3 Unusual Unilateral Leg Exercises to Improve Your Squat and Deadlift

They can help strength gains and avoid injury too.

Deadlifting makes you stronger. Squatting makes you stronger. Breaking personal records means you’re stronger. 

However, all this bilateral work can come at a cost of injury and strength imbalances. Some think of these as inevitable consequences of training, but if you’re smart about accessory exercises, the risk can be mitigated.

(It can also be mitigated with good programming, recovery, diet, sleep… there are a ton of factors for injury prevention, but smart accessory training is important as well.)

This is where single leg exercises come in. There are many benefits to single leg exercises to not just the squat but the deadlift as well. Here are three to think about:

Walking Lunge

1. Reduce Muscle Imbalances

Due to activities of daily living and bilateral barbell lifts, most people have a dominant and non-dominant side. This manifests in training when a lifter favors one side (usually whichever is dominant) over the other. Favoring can mean the dominant side bears more of the load during a lift or the non-dominant side compensates by bearing more of the weight instead.

Either way, if an imbalance is present, then it needs to be corrected. Hopefully you don’t have any kind of imbalance. But if you do, then it’s good you’re here.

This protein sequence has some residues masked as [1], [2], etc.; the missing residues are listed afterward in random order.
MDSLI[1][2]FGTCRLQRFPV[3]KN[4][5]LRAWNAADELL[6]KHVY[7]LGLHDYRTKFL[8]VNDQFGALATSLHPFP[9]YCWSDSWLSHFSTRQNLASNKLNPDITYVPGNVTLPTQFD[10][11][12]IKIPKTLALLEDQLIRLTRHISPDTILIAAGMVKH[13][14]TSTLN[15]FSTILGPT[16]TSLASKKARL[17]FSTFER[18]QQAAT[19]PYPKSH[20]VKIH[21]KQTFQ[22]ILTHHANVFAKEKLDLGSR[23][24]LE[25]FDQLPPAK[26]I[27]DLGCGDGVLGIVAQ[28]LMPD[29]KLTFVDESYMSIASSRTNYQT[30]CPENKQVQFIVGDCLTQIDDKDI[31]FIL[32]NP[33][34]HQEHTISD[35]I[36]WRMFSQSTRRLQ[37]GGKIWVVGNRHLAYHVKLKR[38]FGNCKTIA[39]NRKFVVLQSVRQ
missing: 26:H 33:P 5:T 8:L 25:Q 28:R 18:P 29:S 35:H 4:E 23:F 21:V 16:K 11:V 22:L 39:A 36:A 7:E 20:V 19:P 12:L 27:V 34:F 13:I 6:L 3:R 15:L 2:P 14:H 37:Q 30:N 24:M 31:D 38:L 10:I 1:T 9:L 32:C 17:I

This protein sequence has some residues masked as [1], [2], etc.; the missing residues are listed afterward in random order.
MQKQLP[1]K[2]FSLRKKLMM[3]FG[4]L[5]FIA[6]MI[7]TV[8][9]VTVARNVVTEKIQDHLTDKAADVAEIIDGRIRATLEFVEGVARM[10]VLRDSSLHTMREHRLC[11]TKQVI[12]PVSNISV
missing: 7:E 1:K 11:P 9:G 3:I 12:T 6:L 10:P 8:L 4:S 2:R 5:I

2. Reduce Lifting Injuries

Strengthening your “weaker” side will reduce your injury risk by improving your technique. Don’t read “weaker” as non-dominant. Just because one side is dominant does not definitively mean that it is the stronger side.

Having either the dominant or non-dominant side compensate for the other leads to the imbalances that cause form to falter. (These imbalances are most obvious during 1-rep maxes — you’ll often see a lifter’s body lean to one side during a heavy squat.) It goes without say that when form falters the risk of injury surges, something these exercises can preemptively help avoid

double kettlebell
Shutterstock/Dusan Petkovic

3. Improve Muscle Recruitment

To put it simply, unilateral leg exercises recruit more muscles to perform the same movement, e.g. you have to work harder. An example of this kind of movement would be performing a split squat instead of a goblet squat. Using only one leg reduces the base of support, compelling the hip abductor and core to stabilize the pelvis while the working leg performs the movement.

Strengthening those muscles that support you in a single leg stance has legitimate, real world crossover. After all, much of everyday life is spent in a single leg stance (walking, taking the stairs, running, sprinting, changing direction, etc.)

So, even if lunges and split squats are not your favorites when going to train, think of them as vegetables; may not taste as great as dessert, but they are good for you.

Here are three exercises that fit the bill:

1. Single leg hip extension with hamstring curl

This exercise trains and strengthens the hamstrings both has hip extensors and knee flexors, which are the hamstrings major functions.  And because this is on a stability ball, your stabilization demands increase too.